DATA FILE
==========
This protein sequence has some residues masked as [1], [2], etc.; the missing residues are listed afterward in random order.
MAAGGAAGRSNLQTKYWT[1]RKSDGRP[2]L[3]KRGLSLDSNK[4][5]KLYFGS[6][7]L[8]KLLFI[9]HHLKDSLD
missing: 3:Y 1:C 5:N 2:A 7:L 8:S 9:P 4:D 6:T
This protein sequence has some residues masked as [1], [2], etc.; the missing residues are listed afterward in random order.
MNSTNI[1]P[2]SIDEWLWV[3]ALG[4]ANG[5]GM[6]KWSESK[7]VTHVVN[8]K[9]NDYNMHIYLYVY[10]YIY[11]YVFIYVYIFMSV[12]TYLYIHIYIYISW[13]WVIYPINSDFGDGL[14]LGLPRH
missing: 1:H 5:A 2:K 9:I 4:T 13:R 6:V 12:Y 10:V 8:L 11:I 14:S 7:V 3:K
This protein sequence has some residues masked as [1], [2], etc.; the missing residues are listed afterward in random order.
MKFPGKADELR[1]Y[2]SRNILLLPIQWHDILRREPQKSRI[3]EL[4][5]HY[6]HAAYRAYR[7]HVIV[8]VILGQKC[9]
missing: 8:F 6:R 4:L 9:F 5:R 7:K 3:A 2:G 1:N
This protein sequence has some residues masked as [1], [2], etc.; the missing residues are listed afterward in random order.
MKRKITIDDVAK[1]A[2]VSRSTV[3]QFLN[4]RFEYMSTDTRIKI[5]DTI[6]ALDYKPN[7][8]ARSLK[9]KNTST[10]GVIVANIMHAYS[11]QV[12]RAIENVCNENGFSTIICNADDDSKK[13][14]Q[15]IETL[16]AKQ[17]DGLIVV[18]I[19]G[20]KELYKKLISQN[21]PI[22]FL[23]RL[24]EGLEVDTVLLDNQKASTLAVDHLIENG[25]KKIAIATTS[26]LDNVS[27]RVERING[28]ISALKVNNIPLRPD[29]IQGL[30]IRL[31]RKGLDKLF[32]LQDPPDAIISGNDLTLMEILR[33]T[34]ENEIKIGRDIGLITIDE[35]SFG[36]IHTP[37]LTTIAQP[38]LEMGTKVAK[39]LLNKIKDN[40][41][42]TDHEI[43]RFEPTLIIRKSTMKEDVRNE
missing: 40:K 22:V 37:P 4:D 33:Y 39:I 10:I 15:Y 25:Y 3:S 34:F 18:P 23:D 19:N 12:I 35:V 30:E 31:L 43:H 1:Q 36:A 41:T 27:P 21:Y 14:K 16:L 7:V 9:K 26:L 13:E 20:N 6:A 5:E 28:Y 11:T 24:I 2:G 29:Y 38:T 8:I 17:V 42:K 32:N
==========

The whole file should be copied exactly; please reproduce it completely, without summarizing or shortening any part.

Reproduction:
This protein sequence has some residues masked as [1], [2], etc.; the missing residues are listed afterward in random order.
MAAGGAAGRSNLQTKYWT[1]RKSDGRP[2]L[3]KRGLSLDSNK[4][5]KLYFGS[6][7]L[8]KLLFI[9]HHLKDSLD
missing: 3:Y 1:C 5:N 2:A 7:L 8:S 9:P 4:D 6:T
This protein sequence has some residues masked as [1], [2], etc.; the missing residues are listed afterward in random order.
MNSTNI[1]P[2]SIDEWLWV[3]ALG[4]ANG[5]GM[6]KWSESK[7]VTHVVN[8]K[9]NDYNMHIYLYVY[10]YIY[11]YVFIYVYIFMSV[12]TYLYIHIYIYISW[13]WVIYPINSDFGDGL[14]LGLPRH
missing: 1:H 5:A 2:K 9:I 4:T 13:R 6:V 12:Y 10:V 8:L 11:I 14:S 7:V 3:K
This protein sequence has some residues masked as [1], [2], etc.; the missing residues are listed afterward in random order.
MKFPGKADELR[1]Y[2]SRNILLLPIQWHDILRREPQKSRI[3]EL[4][5]HY[6]HAAYRAYR[7]HVIV[8]VILGQKC[9]
missing: 8:F 6:R 4:L 9:F 5:R 7:K 3:A 2:G 1:N
This protein sequence has some residues masked as [1], [2], etc.; the missing residues are listed afterward in random order.
MKRKITIDDVAK[1]A[2]VSRSTV[3]QFLN[4]RFEYMSTDTRIKI[5]DTI[6]ALDYKPN[7][8]ARSLK[9]KNTST[10]GVIVANIMHAYS[11]QV[12]RAIENVCNENGFSTIICNADDDSKK[13][14]Q[15]IETL[16]AKQ[17]DGLIVV[18]I[19]G[20]KELYKKLISQN[21]PI[22]FL[23]RL[24]EGLEVDTVLLDNQKASTLAVDHLIENG[25]KKIAIATTS[26]LDNVS[27]RVERING[28]ISALKVNNIPLRPD[29]IQGL[30]IRL[31]RKGLDKLF[32]LQDPPDAIISGNDLTLMEILR[33]T[34]ENEIKIGRDIGLITIDE[35]SFG[36]IHTP[37]LTTIAQP[38]LEMGTKVAK[39]LLNKIKDN[40][41][42]TDHEI[43]RFEPTLIIRKSTMKEDVRNE
missing: 40:K 22:V 37:P 4:D 33:Y 39:I 10:I 15:Y 25:Y 3:S 34:F 18:P 23:D 19:N 12:I 35:V 30:E 31:L 43:H 1:Q 36:A 41:T 27:P 21:Y 14:K 16:L 7:V 9:K 26:L 13:E 20:N 6:A 5:E 28:Y 11:T 24:I 2:G 29:Y 38:T 8:I 17:V 42:K 32:N